Results 1 
5 of
5
Binary Decision Diagrams
"... Decision diagrams are a natural representation of finite functions. The obvious complexity measures are length and size which correspond to time and space of computations. Decision diagrams are the right model for considering space lower bounds and timespace tradeoffs. Due to the lack of powerfu ..."
Abstract

Cited by 2 (0 self)
 Add to MetaCart
Decision diagrams are a natural representation of finite functions. The obvious complexity measures are length and size which correspond to time and space of computations. Decision diagrams are the right model for considering space lower bounds and timespace tradeoffs. Due to the lack of powerful lower bound techniques, various types of restricted decision diagrams are investigated. They lead to new lower bound techniques and some of them allow efficient algorithms for a list of operations on boolean functions. Indeed, restricted decision diagrams like ordered binary decision diagrams (OBDDs) are the most common data structure for boolean functions with many applications in verification, model checking, CAD tools, and graph problems. From a complexity theoretical point of view also randomized and nondeterministic decision diagrams are of interest.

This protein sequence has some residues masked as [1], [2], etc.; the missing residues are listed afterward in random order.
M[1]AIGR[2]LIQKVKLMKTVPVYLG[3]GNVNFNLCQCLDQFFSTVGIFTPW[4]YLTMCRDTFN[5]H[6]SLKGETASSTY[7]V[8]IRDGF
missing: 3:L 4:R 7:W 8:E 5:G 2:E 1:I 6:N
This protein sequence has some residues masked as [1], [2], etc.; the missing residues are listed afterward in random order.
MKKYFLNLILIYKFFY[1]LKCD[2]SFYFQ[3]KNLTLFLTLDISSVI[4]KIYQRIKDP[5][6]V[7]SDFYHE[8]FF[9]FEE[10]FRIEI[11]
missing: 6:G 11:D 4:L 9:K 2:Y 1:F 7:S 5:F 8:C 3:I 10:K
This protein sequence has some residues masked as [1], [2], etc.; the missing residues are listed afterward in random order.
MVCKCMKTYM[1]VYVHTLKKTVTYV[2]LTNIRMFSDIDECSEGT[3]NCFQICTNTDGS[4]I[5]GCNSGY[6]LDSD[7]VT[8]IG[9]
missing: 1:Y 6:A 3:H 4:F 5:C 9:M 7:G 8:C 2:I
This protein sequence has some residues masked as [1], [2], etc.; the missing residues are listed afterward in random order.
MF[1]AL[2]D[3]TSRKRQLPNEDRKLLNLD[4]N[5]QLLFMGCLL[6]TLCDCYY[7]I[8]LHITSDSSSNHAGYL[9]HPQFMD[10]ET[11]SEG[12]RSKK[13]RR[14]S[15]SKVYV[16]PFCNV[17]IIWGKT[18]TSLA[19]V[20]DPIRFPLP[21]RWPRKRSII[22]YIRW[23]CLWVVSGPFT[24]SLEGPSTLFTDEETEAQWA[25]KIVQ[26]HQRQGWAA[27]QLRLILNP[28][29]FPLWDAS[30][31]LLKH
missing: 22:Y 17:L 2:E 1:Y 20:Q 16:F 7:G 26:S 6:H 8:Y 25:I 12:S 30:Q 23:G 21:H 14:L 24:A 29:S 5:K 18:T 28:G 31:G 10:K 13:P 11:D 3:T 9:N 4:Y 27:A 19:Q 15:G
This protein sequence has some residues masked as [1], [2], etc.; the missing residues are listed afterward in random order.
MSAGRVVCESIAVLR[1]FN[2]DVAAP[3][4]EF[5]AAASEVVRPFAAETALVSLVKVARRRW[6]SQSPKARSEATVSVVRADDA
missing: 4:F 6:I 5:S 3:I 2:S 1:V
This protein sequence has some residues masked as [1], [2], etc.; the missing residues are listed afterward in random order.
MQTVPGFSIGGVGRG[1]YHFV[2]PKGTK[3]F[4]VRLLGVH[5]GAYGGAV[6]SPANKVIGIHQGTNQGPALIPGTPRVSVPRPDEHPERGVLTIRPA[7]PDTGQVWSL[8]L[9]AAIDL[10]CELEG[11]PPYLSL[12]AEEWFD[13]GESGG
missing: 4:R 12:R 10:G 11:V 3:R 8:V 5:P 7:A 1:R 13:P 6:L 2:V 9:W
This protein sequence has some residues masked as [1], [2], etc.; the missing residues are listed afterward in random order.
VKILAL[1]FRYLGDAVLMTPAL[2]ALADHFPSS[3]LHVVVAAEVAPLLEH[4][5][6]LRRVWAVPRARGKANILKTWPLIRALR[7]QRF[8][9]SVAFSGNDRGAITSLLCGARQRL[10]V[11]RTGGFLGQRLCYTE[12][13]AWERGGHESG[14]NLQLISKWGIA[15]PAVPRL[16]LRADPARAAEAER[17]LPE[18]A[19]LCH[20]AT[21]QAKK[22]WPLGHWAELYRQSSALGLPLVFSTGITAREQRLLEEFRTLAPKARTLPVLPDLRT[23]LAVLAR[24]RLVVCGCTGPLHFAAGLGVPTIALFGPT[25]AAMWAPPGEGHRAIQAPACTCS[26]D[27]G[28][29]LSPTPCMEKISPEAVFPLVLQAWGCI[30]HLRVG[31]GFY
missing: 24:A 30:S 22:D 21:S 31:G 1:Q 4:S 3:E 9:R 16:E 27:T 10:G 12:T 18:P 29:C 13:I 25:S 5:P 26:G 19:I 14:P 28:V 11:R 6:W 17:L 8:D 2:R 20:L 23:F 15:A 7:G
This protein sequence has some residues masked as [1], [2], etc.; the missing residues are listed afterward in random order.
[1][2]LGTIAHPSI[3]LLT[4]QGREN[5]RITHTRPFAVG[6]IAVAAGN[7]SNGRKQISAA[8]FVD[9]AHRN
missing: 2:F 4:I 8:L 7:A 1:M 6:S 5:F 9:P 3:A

The communication complexity of addition
, 2011
"... Suppose each of k ≤ no(1) players holds an nbit number xi in its hand. The players wish to determine if ∑ i≤k xi = s. We give a publiccoin protocol with error 1% and communication O(k lg k). The communication bound is independent of n, and for k ≥ 3 improves on the O(k lg n) bound by Nisan (Bolyai ..."
Abstract

Cited by 1 (1 self)
 Add to MetaCart
(Show Context)
Suppose each of k ≤ no(1) players holds an nbit number xi in its hand. The players wish to determine if ∑ i≤k xi = s. We give a publiccoin protocol with error 1% and communication O(k lg k). The communication bound is independent of n, and for k ≥ 3 improves on the O(k lg n) bound by Nisan (Bolyai Soc. Math. Studies; 1993). Our protocol also applies to addition modulo m. In this case we give a matching (publiccoin) Ω(k lg k) lower bound for various m. We also obtain some lower bounds over the integers, including Ω(k lg lg k) for protocols that are oneway, like ours. We give a protocol to determine if ∑ xi> s with error 1 % and communication O(k lg k) lg n. For k ≥ 3 this improves on Nisan’s O(k lg 2 n) bound. A similar improvement holds for computing degree(k − 1) polynomialthreshold functions in the numberonforehead model. We give a (publiccoin, 2player, tight) Ω(lg n) lower bound to determine if x1> x2. This improves on the Ω ( √ lg n) bound by Smirnov (1988).
Lower bounds for predecessor searching in the cell probe model ∗
, 2003
"... We consider a fundamental problem in data structures, static predecessor searching: Given a subset S of size n from the universe [m], store S so that queries of the form “What is the predecessor of x in S? ” can be answered efficiently. We study this problem in the cell probe model introduced by Yao ..."
Abstract
 Add to MetaCart